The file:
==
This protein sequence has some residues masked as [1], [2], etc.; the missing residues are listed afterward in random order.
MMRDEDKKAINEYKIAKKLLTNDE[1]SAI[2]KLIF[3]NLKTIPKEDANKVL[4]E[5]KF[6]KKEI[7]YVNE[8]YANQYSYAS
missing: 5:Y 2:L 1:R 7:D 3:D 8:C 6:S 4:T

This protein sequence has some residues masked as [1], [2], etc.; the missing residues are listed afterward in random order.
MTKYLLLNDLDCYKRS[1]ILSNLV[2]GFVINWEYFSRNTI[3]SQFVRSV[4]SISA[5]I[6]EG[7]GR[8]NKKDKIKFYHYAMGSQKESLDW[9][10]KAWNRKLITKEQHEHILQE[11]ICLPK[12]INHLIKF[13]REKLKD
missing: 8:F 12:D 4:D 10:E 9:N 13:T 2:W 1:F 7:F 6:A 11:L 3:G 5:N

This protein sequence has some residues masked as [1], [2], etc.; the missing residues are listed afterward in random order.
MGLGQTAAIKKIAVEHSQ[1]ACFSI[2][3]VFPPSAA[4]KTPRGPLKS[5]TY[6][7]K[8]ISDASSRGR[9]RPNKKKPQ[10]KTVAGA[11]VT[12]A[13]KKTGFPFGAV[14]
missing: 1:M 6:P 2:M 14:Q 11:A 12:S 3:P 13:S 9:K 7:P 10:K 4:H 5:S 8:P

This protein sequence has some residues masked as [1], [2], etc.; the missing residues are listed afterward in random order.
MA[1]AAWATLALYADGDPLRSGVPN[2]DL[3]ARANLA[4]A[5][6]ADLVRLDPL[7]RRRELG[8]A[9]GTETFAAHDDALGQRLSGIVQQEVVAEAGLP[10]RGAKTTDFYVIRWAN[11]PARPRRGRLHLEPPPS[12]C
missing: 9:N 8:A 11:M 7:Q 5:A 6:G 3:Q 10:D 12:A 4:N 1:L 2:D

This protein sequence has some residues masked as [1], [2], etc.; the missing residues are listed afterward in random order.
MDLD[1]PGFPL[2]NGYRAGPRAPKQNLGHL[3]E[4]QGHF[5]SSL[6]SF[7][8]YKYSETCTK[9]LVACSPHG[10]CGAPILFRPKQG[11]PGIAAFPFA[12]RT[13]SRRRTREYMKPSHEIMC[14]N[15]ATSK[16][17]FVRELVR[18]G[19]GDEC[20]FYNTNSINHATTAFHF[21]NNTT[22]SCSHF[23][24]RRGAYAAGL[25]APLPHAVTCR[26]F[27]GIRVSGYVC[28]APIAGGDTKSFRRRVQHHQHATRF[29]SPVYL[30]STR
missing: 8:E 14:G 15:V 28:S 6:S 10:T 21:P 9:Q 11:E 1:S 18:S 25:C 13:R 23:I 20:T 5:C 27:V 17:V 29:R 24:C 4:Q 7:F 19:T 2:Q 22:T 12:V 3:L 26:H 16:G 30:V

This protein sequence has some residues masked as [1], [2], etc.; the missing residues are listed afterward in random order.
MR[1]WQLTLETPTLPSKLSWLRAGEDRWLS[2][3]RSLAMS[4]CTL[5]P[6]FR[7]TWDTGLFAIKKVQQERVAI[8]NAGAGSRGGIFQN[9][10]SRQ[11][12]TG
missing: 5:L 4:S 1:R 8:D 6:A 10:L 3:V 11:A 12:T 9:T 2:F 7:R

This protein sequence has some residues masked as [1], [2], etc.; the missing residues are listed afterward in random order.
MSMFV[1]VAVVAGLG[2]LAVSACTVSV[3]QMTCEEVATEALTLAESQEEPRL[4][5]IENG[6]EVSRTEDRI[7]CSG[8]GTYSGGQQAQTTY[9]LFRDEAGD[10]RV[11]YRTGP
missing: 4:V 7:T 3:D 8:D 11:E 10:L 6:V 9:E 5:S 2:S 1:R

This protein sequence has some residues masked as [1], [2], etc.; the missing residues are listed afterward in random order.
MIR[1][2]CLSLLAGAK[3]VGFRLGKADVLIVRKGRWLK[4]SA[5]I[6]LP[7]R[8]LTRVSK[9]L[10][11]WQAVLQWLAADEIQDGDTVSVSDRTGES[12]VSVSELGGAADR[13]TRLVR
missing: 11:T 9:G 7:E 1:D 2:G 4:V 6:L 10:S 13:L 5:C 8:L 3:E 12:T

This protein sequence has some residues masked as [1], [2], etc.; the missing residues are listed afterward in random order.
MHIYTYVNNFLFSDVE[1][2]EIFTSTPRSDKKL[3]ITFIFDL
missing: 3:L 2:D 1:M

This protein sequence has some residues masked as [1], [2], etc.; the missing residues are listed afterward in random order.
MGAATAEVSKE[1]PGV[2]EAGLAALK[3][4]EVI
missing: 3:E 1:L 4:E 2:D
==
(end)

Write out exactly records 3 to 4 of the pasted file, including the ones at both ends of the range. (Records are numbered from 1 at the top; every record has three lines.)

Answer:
This protein sequence has some residues masked as [1], [2], etc.; the missing residues are listed afterward in random order.
MGLGQTAAIKKIAVEHSQ[1]ACFSI[2][3]VFPPSAA[4]KTPRGPLKS[5]TY[6][7]K[8]ISDASSRGR[9]RPNKKKPQ[10]KTVAGA[11]VT[12]A[13]KKTGFPFGAV[14]
missing: 1:M 6:P 2:M 14:Q 11:A 12:S 3:P 13:S 9:K 7:P 10:K 4:H 5:S 8:P

This protein sequence has some residues masked as [1], [2], etc.; the missing residues are listed afterward in random order.
MA[1]AAWATLALYADGDPLRSGVPN[2]DL[3]ARANLA[4]A[5][6]ADLVRLDPL[7]RRRELG[8]A[9]GTETFAAHDDALGQRLSGIVQQEVVAEAGLP[10]RGAKTTDFYVIRWAN[11]PARPRRGRLHLEPPPS[12]C
missing: 9:N 8:A 11:M 7:Q 5:A 6:G 3:Q 10:D 12:A 4:N 1:L 2:D